In a major victory for the
government, the Supreme Court ruled Thursday that police armed with a search
warrant may enter homes and seize evidence even if they don't knock.
In previous rulings citing centuries-old common law tradition, the Court
had held that except in cases of "no-knock" warrants, police must generally
knock and announce their presence or risk violating the Fourth Amendment's
ban on unreasonable searches.
The decision came on a 5-4
vote. The deciding vote came from Bush appointee Justice Samuel Alito.
Most analysts believe Justice Sandra Day O'Connor, whom he replaced, would
have voted the other way. When she heard arguments in the case before
her retirement, she worried aloud that a favorable ruling for police could
lead to police bursting unannounced into people's homes. "Is there
no policy of protecting the home owner a little bit and the sanctity of
the home from this immediate entry?" she asked.
||danger knocks with new court ruling
The case, Hudson
v. Michigan, came from Detroit, where police with a search warrant
acknowledged violating the "knock and announce" rule by calling out their
presence at the door and then entering within five seconds -- before residents
had a chance to respond. Police found drugs and a weapon, and petitioner
Booker Hudson was convicted at trial. He appealed, arguing that because
of the Fourth Amendment violation, the evidence against him should be suppressed
under the exclusionary rule. The federal appeals court agreed with
Hudson, but that decision has now been overturned.
Writing for the majority,
Justice Antonin Scalia said Detroit police admitted violating the rule,
but they shouldn't be punished for what he called "a misstep." "Whether
that preliminary misstep had occurred or not, the police would have executed
the warrant they had obtained, and would have discovered the gun and drugs
inside the house," Scalia wrote.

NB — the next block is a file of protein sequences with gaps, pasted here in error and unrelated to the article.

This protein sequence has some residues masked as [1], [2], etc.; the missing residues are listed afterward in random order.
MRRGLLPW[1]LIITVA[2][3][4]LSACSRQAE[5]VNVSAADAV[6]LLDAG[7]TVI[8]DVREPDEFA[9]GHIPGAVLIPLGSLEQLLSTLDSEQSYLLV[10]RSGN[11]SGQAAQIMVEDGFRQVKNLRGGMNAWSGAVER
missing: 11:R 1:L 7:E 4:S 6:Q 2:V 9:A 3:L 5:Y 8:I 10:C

Suppressing the evidence
would give Hudson a "get out of jail free card," Scalia wrote. Better
that the police get a "violate the Constitution without penalty card,"
In their dissent, four justices
led by Justice Stephen Breyer warned that the decision spits in the face
of more than 90 years of Supreme Court precedent and centuries of common
law tradition. By allowing police to violate the "knock and announce"
rule without excluding the subsequent evidence, "the Court destroys the
strongest legal incentive to comply with the Constitution's knock-and-announce
requirement. And the Court does so without significant support in
precedent. At least I can find no such support in the many Fourth
Amendment cases the Court has decided in the near century since it first
set forth the exclusionary principle in Weeks v. United States," wrote
Breyer. "Today's opinion is thus doubly troubling. It represents
a significant departure from the Court's precedents. And it weakens,
perhaps destroys, much of the practical value of the Constitution's knock-and-announce
-- END --
Mail this article to a friend
Send us feedback on this article
This issue -- main page
This issue -- single-file printer version
Drug War Chronicle -- main page
PERMISSION to reprint or
redistribute any or all of the contents of Drug War Chronicle (formerly The Week Online with DRCNet is hereby
granted. We ask that any use of these materials include proper credit and,
where appropriate, a link to one or more of our web sites. If your
publication customarily pays for publication, DRCNet requests checks
payable to the organization. If your publication does not pay for
materials, you are free to use the materials gratis. In all cases, we
request notification for our records, including physical copies where
material has appeared in print. Contact: StoptheDrugWar.org: the Drug Reform Coordination Network,
P.O. Box 18402, Washington, DC 20036, (202) 293-8340 (voice), (202)
293-8344 (fax), e-mail [email protected]. Thank
Articles of a purely
educational nature in Drug War Chronicle appear courtesy of the DRCNet
Foundation, unless otherwise noted.